Aimlessly wandering through an unknown city is probably one of the best ways to discover what it has to offer – that, or to get mugged. It also cuts off the annoyance of having to schedule tour guides that work on their own schedule – usually ones that involve early mornings – or may not coincide with your plans.
Steven Echtman, the founder of the audiotour app called HearPlanet, had this same idea while travelling in Frankfurt, Germany. Echtman wanted to drift around the city on his own, but didn’t want to miss out on any pertinant information. He ended up on a walking tour, organized after a night out on in Frankfurt. Before his tour even began, he had to walk around picking up the other people. It was worthwhile, but there was too much planning just to be able to pick at the knowledge inside the tour guide’s head.
HearPlanet has since incorporated that process into the phone, have announced that soon they’ll be wrenching the tour guide right into several automotive offerings. This means that, while driving around, you’ll be able to set up and go on a tour tailored to your geolocation and desired topics.
As well, their content partners can now add audio direct from the iPhone app, while pleb users can only do it from the full site. It’s an avenue that, if it’s opened up, could see a vast increase in the amount of content HearPlanet could produce. Their content already covers pretty much everywhere, or the program reads content from Wikipedia to users in a pretty nice automated voice (if it hasn’t been read by one of their voice actors). They’re looking to improve the bit rate as well to make it even clearer.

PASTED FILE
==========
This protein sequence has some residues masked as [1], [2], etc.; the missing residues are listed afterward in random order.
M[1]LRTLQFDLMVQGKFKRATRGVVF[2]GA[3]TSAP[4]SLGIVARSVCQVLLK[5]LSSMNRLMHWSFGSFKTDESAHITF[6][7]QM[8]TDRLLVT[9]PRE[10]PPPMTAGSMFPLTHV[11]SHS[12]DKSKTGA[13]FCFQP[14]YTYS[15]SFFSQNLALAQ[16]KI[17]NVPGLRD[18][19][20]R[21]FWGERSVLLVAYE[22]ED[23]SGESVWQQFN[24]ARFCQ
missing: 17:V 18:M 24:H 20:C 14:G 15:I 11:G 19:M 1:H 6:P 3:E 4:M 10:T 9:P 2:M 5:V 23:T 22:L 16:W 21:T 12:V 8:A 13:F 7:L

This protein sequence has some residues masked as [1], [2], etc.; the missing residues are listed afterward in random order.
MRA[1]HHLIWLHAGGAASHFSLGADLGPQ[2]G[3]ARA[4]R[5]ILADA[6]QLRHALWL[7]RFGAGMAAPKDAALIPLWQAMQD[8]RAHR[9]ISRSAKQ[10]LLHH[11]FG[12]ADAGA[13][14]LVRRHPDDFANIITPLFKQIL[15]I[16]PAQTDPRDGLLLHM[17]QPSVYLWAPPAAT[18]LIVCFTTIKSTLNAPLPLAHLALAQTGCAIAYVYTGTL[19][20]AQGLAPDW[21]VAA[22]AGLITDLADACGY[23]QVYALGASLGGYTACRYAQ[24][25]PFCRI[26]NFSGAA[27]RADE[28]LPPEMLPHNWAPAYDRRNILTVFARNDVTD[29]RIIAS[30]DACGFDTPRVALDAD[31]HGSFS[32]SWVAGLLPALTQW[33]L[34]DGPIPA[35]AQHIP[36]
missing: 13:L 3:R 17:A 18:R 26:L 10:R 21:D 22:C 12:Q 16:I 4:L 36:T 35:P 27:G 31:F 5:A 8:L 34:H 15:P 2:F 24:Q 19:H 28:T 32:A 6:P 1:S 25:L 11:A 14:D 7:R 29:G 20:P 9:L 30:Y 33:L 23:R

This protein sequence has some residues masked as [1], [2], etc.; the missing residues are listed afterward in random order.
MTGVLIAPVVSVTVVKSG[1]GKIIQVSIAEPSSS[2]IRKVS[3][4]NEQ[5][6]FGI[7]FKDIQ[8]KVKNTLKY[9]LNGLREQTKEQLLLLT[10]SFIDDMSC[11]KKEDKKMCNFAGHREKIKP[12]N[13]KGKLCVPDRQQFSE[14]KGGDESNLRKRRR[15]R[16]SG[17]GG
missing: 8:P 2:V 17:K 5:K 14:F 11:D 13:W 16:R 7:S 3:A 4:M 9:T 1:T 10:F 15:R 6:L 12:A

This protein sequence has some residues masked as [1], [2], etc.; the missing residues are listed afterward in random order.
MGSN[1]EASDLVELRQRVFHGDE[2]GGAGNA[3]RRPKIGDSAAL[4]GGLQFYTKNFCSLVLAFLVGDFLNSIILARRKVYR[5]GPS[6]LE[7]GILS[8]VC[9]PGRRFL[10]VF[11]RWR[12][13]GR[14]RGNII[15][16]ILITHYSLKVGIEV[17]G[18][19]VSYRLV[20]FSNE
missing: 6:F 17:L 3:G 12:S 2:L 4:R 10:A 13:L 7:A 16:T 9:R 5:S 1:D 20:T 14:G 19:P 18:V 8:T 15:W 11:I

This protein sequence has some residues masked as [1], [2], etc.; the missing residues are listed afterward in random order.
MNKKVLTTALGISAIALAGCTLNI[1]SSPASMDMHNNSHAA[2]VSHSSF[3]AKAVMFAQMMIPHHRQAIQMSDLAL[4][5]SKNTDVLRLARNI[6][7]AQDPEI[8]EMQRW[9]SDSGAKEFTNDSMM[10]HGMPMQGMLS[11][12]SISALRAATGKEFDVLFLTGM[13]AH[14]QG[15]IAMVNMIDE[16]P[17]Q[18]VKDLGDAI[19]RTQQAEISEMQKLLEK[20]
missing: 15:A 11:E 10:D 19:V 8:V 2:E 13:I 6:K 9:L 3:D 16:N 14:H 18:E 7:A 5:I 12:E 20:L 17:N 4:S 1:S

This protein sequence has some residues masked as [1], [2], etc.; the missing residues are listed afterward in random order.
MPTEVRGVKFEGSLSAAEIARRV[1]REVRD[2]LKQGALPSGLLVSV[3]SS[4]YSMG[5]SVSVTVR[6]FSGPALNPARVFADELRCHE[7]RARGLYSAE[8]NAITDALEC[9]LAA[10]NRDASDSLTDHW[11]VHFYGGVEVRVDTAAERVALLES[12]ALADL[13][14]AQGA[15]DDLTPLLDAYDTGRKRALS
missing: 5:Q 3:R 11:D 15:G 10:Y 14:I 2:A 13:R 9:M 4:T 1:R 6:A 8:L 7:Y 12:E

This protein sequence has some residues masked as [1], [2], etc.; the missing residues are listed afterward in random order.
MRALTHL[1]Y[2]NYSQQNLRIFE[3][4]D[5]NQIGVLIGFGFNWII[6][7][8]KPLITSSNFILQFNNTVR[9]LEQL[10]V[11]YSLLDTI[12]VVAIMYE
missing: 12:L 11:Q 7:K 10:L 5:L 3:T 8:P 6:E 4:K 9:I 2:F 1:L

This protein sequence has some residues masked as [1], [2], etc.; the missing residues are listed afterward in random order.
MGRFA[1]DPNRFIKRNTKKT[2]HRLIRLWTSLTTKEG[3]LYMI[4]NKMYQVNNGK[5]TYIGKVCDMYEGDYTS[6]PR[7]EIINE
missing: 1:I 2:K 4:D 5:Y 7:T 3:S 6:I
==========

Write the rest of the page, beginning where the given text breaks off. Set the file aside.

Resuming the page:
Lastly, they’ve also recently released a Web version of their app that functions similarly to their native app.
Back in 2006, a year after Echtman visited Germany, he devised a plan to use phone services to connect up with pre-recorded expert information through a 1-800 number. Unfortunately, that wasn’t cheap in those pre-iPhone days. It would have been five cents per minute for Echtman to launch his business at the time. Still, at the time, he at least had a proof of concept, meaning it could work, but would never float unless the prices could be brought down. Not long after, the iPhone launched, and Echtman’s idea had legs.
Now Echtman is working on a platform where everyone can contribute their own audio content. He currently has several partners signed on, as well as 300,000 points of interest serving up over half a million recordings for listeners to tour around a city, museums, or pretty much any area that you could look up on Wikipedia.
One of the greatest HearPlanet recordings in the San Francisco area may be the Pinecrest Diner by Union Square (you need to hear this). It’s surprising to say the least, and definitely not promotional. There’s gunplay, a waitress, and poached eggs involved. Yes, HearPlanet has all kinds of info for your ears.
Echtman says they divide content up into segments of data. So if someone is specifically looking for historical data on a specific site, it’s quite likely they’ll have it. Same goes for food and drink, or just about any other sort of content.
Soon, they’re even considering opening it up to some “graffiti content” as Echtman calls it – audio tours around cities by locals that may have more specific, although not expert, knowledge of sites.
The audio tour segment is an interesting place, which Siri seems to have revived interest in over the past year. (Seems for a while there we forgot about our ears.) Separately, there are now audio hacks of museums in New York City being done by a creative group. The best example being John Chamberlain’s exhibition at MOMA that was hacked by Audio Tour Hack to become an Autobots War Museum exhibit. That’s worth a listen with or without the visual stimuli.
In the next few weeks, Echtman promises there will be some big news for HearPlanet as it seeks to ramp up its content and speed up its distribution methods.